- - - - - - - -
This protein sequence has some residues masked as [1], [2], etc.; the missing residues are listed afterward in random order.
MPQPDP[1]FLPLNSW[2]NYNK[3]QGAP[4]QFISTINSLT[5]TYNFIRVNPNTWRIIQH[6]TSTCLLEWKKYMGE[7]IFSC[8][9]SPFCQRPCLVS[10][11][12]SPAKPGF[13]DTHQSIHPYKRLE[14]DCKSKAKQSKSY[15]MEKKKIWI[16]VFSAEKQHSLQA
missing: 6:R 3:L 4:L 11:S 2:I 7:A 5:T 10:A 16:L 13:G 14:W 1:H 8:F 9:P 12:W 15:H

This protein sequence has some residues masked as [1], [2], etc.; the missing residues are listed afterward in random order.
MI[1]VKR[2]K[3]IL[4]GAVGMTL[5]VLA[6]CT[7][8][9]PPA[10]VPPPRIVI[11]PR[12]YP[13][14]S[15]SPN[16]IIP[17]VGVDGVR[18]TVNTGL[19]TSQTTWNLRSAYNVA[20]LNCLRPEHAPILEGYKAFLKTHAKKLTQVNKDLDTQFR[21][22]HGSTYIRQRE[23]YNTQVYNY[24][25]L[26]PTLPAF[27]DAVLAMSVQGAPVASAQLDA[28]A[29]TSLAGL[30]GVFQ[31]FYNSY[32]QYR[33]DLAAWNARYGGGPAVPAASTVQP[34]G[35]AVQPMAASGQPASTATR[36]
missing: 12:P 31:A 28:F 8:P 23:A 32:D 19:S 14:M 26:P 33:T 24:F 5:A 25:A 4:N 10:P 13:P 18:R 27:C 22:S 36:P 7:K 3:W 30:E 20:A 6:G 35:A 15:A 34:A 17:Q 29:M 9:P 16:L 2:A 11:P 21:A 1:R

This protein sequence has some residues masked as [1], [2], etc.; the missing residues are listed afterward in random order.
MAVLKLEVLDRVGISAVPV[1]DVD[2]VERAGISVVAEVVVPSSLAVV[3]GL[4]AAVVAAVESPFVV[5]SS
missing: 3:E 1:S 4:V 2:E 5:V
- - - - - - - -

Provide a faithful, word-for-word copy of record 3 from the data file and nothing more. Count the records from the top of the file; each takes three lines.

This protein sequence has some residues masked as [1], [2], etc.; the missing residues are listed afterward in random order.
MAVLKLEVLDRVGISAVPV[1]DVD[2]VERAGISVVAEVVVPSSLAVV[3]GL[4]AAVVAAVESPFVV[5]SS
missing: 3:E 1:S 4:V 2:E 5:V